air bronchogram

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air bron·cho·gram

radiographic appearance of an air-filled bronchus surrounded by fluid-filled airspaces.

air bron·cho·gram

(ār brong'kō-gram)
Radiographic appearance of an air-filled bronchus surrounded by fluid-filled airspaces.


the film obtained by bronchography.

air bronchogram
air-filled bronchi seen as radiolucent, branching bands within pulmonary densities. Indicates involvement of lung parenchyma.
References in periodicals archive ?
A dynamic sign of alveolar consolidation in bedside ultrasonography: Air Bronchogram.
Evaluation of the air bronchogram sign on CT in solitary pulmonary lesions.
For the second reader, on the other hand, the variables absence of air bronchogram, presence of pleural effusion, and infiltrates in the upper and lower right lobes, had the best Kappa scores (Table 4).
The first, Grade 1, consists of a fine granularity with some air bronchograms visible.
The main features of RDS on LUS are as follows:[sup][5],[17],[18] Lung consolidation with air bronchogram, decrease or disappearance of lung sliding, disappearance of spared areas, alveolar-interstitial syndrome, pleural line abnormalities, pleural effusion, lung pulse and bilateral "white lung.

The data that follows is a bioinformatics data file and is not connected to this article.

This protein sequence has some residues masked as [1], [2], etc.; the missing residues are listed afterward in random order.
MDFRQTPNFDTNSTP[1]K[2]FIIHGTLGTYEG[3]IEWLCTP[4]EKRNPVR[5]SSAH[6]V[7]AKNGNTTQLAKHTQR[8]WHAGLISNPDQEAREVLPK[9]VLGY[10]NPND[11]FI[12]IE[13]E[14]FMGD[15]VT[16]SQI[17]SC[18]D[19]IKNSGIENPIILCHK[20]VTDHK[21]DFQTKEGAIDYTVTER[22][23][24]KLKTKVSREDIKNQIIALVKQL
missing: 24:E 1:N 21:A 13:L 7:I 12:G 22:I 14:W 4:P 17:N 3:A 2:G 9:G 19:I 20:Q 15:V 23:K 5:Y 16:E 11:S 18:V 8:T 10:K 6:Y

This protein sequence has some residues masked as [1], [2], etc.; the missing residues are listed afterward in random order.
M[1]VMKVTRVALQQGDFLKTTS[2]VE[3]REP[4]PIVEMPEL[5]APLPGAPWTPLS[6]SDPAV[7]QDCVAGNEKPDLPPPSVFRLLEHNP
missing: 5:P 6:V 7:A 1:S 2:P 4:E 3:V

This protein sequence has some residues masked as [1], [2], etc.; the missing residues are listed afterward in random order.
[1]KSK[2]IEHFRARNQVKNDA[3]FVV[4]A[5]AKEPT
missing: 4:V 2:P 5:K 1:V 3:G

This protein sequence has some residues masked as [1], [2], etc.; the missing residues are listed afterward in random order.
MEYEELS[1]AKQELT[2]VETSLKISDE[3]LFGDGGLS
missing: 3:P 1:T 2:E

3) An air bronchogram is usually associated with lobar pneumonia and suggests air in bronchi against a background of consolidation.
The neonates were labelled as RDS if they developed respiratory distress within six hours and chest X-ray showed one or more of the following; poor expansion with air bronchogram, reticulogranular pattern and ground glass opacity.
Computerized tomography of the thorax revealed mediastinal lymphadenopathy with a diameter of 15 mm, consolidation located at the right middle lobe containing air bronchogram and with adjacent asiner nodules and ground glass opacification.
Sarcoidosis: The presence of mediastinal lymphadenopathy, nodular opacities and micronodules along bronchovascular bundles, central bronchovascular thickening and nodularity, confluent nodular opacities with air bronchograms, ground glass opacities, crowding and central retraction of bronchi and vessels near the hilae, and pleural or subpleural nodules.
AP and lateral chest X-ray showed intense subcutaneous air bronchograms on the neck which was compatible with pneumomediastinum.
The presence and distribution of the following radiologic abnormalities, namely, consolidations, ground-glass opacities (GGOs), air bronchograms, centrilobular nodules, interlobular septal thickening, reticulations, subpleural linear opacities, cystic changes, and pleural effusion, were assessed for each patient.
Computed tomography of the chest confirmed the presence of bilateral pulmonary infiltrates and consolidations with air bronchograms (Figure l).